Greylock NationLocal Weather Alerts
There are currently no active weather alerts.

History

Brunch with Santa

Here’s a quintessential holiday activity. Enjoy a delicious buffet, sit on Santa’s lap, and have fun with other seasonal activities such as crafts, music, story time, and visiting our animals in the Round Stone Barn. Tasty foods include eggs (from our chickens), pastries, and even mac ‘n cheese. Fun for the young and young at heart.
TICKETS Adults $45/$40.50 members; Children 12 and younger $25/$22.50 members

Candlelit Evening

Experience the magic of an enchanted evening at a Shaker village filled with New England traditions, live music, storytelling, festive foods, candlelight, and caroling. The landscape takes on a magical appearance, decorated in greenery and illuminated by twinkling lights. Stroll by lantern light to the historic 1910 Barn for live music. Meander into the Round Stone Barn to see our young calves (bring your cameras for the cutest photo opportunities), not to mention goats, lambs, pigs, rams, donkeys, and chickens. Wander into the Brick Dwelling for a holiday reading, followed by appetizers, cocktails, and punch for the kids. End by luminaria caroling through the historic village.
TICKETS $45/$40.50 members; Children $25/$22.50 members

Wreath ‘N Sip

Join us for a relaxing evening as you design and craft a fragrant seasonal wreath to take home. Grab a drink, take a seat, and we’ll guide you step-by-step in using natural greens and cones to make a wreath to celebrate the season and enjoy its aroma. Perfect to do with friends! Registration includes materials, snacks, and wine. Reservations required.
TICKETS $90/$81 members

Thanksgiving on the Farm

Hancock Shaker Village is the ideal setting to spend time with family and friends over the holiday weekend. The grounds are open for you to enjoy. Visit our heritage-breed turkeys in the barnyard and say hello to other animals in the barn. Then create your own crafty barnyard animal in the Discovery Barn to take home. Meander along the Farm & Forest Trail or hike the Shaker Trail. Learn about the Shakers and see their beautifully designed objects in the 19th-century Brick Dwelling anytime, or on tours at 11am and 2pm. Visit our Round Stone Barn at your leisure or join a guided tour at noon. Then head to the Laundry & Machine Shop, witness the power of the turbine, and learn about Shaker sustainability. Woodworking and blacksmithing demos throughout the day. Shop for the holidays in Shaker Mercantile for handcrafted goods you can’t find elsewhere. Warm up with spiced local cider and autumn lunch at Seeds Market Cafe.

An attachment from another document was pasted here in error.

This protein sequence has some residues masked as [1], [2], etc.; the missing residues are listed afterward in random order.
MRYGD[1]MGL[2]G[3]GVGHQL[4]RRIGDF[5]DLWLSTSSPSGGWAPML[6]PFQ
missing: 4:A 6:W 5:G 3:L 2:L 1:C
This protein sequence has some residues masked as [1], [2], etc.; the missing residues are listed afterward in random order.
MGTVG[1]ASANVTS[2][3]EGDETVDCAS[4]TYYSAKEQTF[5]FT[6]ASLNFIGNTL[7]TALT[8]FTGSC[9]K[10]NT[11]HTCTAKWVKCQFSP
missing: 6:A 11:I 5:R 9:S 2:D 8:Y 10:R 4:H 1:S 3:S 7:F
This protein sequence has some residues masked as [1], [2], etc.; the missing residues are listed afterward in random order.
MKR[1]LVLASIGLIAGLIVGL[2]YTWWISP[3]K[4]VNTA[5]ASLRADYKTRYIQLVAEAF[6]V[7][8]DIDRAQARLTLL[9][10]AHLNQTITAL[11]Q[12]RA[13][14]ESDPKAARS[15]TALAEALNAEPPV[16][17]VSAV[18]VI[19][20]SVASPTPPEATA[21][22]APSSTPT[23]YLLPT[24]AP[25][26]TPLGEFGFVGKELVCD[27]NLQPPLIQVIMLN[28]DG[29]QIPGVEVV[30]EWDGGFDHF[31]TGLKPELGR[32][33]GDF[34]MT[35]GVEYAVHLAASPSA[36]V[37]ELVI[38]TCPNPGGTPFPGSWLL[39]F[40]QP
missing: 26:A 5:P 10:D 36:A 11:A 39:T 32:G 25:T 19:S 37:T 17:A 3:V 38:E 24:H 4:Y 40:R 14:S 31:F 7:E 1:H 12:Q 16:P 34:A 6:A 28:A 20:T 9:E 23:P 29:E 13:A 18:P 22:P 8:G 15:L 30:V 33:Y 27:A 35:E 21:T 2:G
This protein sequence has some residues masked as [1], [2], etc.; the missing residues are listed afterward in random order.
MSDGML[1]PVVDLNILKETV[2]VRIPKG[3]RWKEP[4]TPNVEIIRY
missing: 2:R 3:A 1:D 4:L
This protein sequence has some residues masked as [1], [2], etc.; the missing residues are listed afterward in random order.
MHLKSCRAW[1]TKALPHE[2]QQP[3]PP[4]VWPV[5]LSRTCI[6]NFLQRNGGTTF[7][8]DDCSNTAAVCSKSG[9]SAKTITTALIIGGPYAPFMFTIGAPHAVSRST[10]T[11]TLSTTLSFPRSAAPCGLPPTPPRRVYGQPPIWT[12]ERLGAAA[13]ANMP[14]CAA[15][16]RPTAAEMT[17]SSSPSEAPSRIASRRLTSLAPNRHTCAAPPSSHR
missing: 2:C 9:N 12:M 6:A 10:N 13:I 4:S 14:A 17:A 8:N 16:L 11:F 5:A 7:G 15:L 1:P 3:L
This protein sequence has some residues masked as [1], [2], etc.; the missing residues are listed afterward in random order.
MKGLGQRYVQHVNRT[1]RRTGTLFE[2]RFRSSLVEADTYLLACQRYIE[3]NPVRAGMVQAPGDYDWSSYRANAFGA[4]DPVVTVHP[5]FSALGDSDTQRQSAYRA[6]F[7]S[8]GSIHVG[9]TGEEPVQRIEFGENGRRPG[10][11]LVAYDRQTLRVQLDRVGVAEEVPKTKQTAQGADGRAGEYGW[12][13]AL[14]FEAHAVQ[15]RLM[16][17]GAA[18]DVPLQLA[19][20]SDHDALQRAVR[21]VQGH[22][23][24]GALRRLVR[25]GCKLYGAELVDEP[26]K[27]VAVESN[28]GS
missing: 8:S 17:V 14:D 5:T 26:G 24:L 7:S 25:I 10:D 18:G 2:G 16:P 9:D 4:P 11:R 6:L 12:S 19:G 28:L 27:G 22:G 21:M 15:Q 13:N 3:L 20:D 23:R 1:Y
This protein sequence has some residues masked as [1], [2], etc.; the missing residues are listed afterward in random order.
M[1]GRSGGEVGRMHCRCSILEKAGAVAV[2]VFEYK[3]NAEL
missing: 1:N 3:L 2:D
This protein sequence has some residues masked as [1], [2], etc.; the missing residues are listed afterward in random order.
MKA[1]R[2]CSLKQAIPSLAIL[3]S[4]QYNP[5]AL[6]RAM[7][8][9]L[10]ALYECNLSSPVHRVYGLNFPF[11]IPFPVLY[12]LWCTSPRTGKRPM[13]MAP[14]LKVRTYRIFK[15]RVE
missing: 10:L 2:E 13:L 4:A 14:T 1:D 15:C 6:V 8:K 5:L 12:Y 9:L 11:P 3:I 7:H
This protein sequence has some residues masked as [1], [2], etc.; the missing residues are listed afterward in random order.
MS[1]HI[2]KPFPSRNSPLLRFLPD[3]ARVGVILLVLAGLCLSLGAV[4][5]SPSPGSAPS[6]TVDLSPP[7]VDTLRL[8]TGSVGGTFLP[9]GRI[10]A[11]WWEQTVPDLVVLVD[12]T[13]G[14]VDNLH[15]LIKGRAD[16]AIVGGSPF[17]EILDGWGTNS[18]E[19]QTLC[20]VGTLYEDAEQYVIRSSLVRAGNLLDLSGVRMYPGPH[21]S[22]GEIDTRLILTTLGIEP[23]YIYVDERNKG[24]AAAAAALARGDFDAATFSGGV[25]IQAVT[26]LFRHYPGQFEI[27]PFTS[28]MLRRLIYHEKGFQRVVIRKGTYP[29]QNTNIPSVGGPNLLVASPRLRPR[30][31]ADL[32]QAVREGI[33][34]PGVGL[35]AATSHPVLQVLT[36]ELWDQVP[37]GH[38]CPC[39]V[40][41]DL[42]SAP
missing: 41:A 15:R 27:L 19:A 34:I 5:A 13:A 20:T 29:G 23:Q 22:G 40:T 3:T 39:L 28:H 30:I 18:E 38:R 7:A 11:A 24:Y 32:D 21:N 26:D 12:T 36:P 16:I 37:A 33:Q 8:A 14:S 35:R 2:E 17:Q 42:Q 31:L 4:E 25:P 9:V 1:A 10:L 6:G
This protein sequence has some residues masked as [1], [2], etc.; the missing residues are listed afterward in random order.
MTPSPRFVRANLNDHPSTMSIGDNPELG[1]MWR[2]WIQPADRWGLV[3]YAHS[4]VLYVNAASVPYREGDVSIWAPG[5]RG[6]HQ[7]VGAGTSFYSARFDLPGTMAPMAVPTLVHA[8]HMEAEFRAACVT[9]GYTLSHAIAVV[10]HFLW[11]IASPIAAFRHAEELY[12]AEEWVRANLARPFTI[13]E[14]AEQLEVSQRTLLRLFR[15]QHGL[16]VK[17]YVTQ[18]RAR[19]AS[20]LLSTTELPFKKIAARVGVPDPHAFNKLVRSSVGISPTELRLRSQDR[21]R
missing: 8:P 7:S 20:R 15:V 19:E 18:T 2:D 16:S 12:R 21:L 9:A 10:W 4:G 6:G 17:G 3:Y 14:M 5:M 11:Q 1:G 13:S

Included In Admission/Free To Members

FIND OUT MORE.

Thanksgiving on the Farm

Hancock Shaker Village is the ideal setting to spend time with family and friends over the holiday weekend. The grounds are open for you to enjoy. Visit our heritage-breed turkeys in the barnyard and say hello to other animals in the barn. Then create your own crafty barnyard animal in the Discovery Barn to take home. Meander along the Farm & Forest Trail or hike the Shaker Trail. Learn about the Shakers and see their beautifully designed objects in the 19th-century Brick Dwelling anytime, or on tours at 11am and 2pm. Visit our Round Stone Barn at your leisure or join a guided tour at noon. Then head to the Laundry & Machine Shop, witness the power of the turbine, and learn about Shaker sustainability. Woodworking and blacksmithing demos throughout the day. Shop for the holidays in Shaker Mercantile for handcrafted goods you can’t find elsewhere. Warm up with spiced local cider and autumn lunch at Seeds Market Cafe.

Included In Admission/Free To Members

FIND OUT MORE.

Thanksgiving on the Farm

Hancock Shaker Village is the ideal setting to spend time with family and friends over the holiday weekend. The grounds are open for you to enjoy. Visit our heritage-breed turkeys in the barnyard and say hello to other animals in the barn. Then create your own crafty barnyard animal in the Discovery Barn to take home. Meander along the Farm & Forest Trail or hike the Shaker Trail. Learn about the Shakers and see their beautifully designed objects in the 19th-century Brick Dwelling anytime, or on tours at 11am and 2pm. Visit our Round Stone Barn at your leisure or join a guided tour at noon. Then head to the Laundry & Machine Shop, witness the power of the turbine, and learn about Shaker sustainability. Woodworking and blacksmithing demos throughout the day. Shop for the holidays in Shaker Mercantile for handcrafted goods you can’t find elsewhere. Warm up with spiced local cider and autumn lunch at Seeds Market Cafe.

Included In Admission/Free To Members